Hu Honua Bioenergy, LLC, a baseload 24/7 biomass electric plant on the Hamakua Coast on Hawaii Island, filed a civil antitrust complaint in federal court against Hawaiian Electric Company, Hawaii Electric Light Co., NextEra Energy Resources, and Hamakua Energy Partners, Wednesday (Nov. 30, 2016).

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Hu Honua had a Public Utilities Commission-approved power purchase agreement with Hawaii Electric Light, which was unlawfully terminated as a result of actions by the defendants.

“Hu Honua regrets that the matter has come to this,” said Harold Robinson IV, president of Island BioEnergy, a majority owner of Hu Honua, “we’d rather have a power plant than a lawsuit. For almost two years we have unsuccessfully attempted to obtain Hawaiian Electric Light’s agreement to our reasonable requests to extend two milestone dates. Hawaiian Electric Light’s refusal to provide these extensions has left us with no recourse but to file suit to recover our substantial damages of $120 million that was invested in our 50 percent complete biomass power plant and our lost profits of $435 million.”

The complaint was filed Wednesday in the U.S. District Court, Hawaii District, by the legal teams of Bronster Fujichaku Robbins of Honolulu and Manatt, Phelps & Phillips, LLP of San Francisco.

The detailed allegations and the project’s complex history are outlined in the complaint, which alleges violations of the Sherman Antitrust Act and Hawaii unfair competition laws, as well as breach of contract and breach of fiduciary duty, and seeks to recover actual and treble damages. Hu Honua asks for a jury trial.

Robinson noted that “the concerted effort to monopolize electricity generated on the Big Island has not only blocked the state’s progress toward the achievement of its energy self-sufficiency mandates set by Hawaii Law, but also stunted the creation of almost 200 local jobs at the facility, in agriculture and ancillary services.”

Hawaii Volcanoes National Park Announces Closures – Thurston Lava Tube Floods

Nāhuku (Thurston Lava Tube) and the Kahuku Unit are closed due to impacts from heavy rainfall and flash flooding. The summit of Mauna Loa remains closed to all day use and overnight camping. Closures remain in effect until it is safe to reopen.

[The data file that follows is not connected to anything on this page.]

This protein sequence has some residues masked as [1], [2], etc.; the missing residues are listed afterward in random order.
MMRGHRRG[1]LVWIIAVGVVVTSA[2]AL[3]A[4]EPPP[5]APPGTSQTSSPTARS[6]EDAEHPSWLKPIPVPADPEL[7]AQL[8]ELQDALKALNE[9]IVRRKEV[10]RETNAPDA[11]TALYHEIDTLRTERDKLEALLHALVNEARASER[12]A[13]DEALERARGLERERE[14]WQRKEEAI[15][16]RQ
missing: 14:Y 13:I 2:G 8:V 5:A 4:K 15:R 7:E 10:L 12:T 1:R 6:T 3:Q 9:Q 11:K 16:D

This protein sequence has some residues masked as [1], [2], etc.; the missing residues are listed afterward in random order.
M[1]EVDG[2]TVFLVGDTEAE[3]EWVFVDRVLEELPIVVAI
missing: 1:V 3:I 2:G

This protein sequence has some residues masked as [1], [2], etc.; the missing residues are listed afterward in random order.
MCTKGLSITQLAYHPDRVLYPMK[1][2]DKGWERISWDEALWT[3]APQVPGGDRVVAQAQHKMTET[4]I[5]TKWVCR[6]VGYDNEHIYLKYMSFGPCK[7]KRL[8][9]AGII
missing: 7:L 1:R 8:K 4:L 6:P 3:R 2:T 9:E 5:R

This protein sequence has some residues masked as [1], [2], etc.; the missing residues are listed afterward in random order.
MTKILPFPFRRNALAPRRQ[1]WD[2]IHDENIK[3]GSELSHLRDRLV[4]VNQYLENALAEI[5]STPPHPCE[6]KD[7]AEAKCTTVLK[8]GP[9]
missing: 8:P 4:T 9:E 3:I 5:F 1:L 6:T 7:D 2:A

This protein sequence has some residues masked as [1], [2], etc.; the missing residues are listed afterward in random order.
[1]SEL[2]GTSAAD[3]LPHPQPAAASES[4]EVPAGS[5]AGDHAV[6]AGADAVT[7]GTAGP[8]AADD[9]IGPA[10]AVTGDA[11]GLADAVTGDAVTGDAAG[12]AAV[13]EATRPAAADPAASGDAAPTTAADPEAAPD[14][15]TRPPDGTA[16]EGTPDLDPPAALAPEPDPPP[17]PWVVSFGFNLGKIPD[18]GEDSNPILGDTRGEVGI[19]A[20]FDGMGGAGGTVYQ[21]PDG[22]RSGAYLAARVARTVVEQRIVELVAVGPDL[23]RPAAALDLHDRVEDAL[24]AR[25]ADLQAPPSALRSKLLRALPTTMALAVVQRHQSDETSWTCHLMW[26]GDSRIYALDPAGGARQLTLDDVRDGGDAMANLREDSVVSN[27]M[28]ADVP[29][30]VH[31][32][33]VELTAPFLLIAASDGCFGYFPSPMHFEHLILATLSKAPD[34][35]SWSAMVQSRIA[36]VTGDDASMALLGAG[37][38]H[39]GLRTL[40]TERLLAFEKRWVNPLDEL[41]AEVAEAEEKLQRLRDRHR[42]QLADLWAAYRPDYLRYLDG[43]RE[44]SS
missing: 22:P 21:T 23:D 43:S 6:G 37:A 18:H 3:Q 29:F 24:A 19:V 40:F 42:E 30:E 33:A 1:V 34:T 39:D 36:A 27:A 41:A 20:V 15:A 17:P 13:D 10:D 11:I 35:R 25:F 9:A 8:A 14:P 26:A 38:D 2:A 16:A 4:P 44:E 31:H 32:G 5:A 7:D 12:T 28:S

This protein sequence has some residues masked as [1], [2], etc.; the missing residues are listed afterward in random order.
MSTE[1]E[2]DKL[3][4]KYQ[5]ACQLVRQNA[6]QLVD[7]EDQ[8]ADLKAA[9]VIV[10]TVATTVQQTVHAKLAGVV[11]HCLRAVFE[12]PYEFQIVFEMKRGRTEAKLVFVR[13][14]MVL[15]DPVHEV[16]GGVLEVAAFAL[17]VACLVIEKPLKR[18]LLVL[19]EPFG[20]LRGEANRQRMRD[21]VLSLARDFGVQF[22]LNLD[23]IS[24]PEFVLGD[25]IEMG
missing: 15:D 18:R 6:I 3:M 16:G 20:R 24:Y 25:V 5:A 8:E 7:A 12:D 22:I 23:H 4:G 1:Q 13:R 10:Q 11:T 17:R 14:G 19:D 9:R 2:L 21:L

A closure sign at the entrance to Nāhuku (Thurston Lava Tube)/NPS Photo

A closure sign at the entrance to Nāhuku (Thurston Lava Tube)/NPS Photo

On Friday, the floor of the lava tube was flooded with rain, and water covered the electrical conduit system. The power was shut off, but visitor access is prohibited until further notice.

The floor of a dark Nāhuku flooded with rainwater Friday afternoon, with the power off./NPS Photo

The floor of a dark Nāhuku flooded with rainwater Friday afternoon, with the power off./NPS Photo

The Kahuku Unit, which is usually open on Fridays, Saturdays and Sundays, was closed for the day on Friday morning due to flooding and a road closure on Highway 11. Staff will reassess conditions Saturday morning, and determine if Kahuku will open for the weekend.

The National Weather Service extended the flash flood warning for Hawai‘i Island Friday afternoon through 5:15 p.m. HST.

On Thursday, the National Weather Service issued a winter storm warning for the summit of Mauna Loa that remains in effect. Heavy rain and high winds pummeled the 13,677-foot summit, and abundant snow was visible on webcams and at sunset Thursday.

Rainwater ponding along the rainforest trail at Nāhuku. NPS Photo

Rainwater ponding along the rainforest trail at Nāhuku. NPS Photo

The summit closure is in effect above the Red Hill (Pu‘u‘ula‘ula) Cabin. Hikers can still obtain a backcountry permit to hike to and stay at Red Hill Cabin, but backcountry permits to areas above 10,000 feet are suspended and day hiking is prohibited. Hikers going to Red Hill will be advised during the permit process to proceed with caution and carry appropriate gear.

“Park rangers will constantly monitor the roads and destinations within Hawai‘i Volcanoes National Park during this storm, and additional closures may be warranted,” said Chief Ranger John Broward.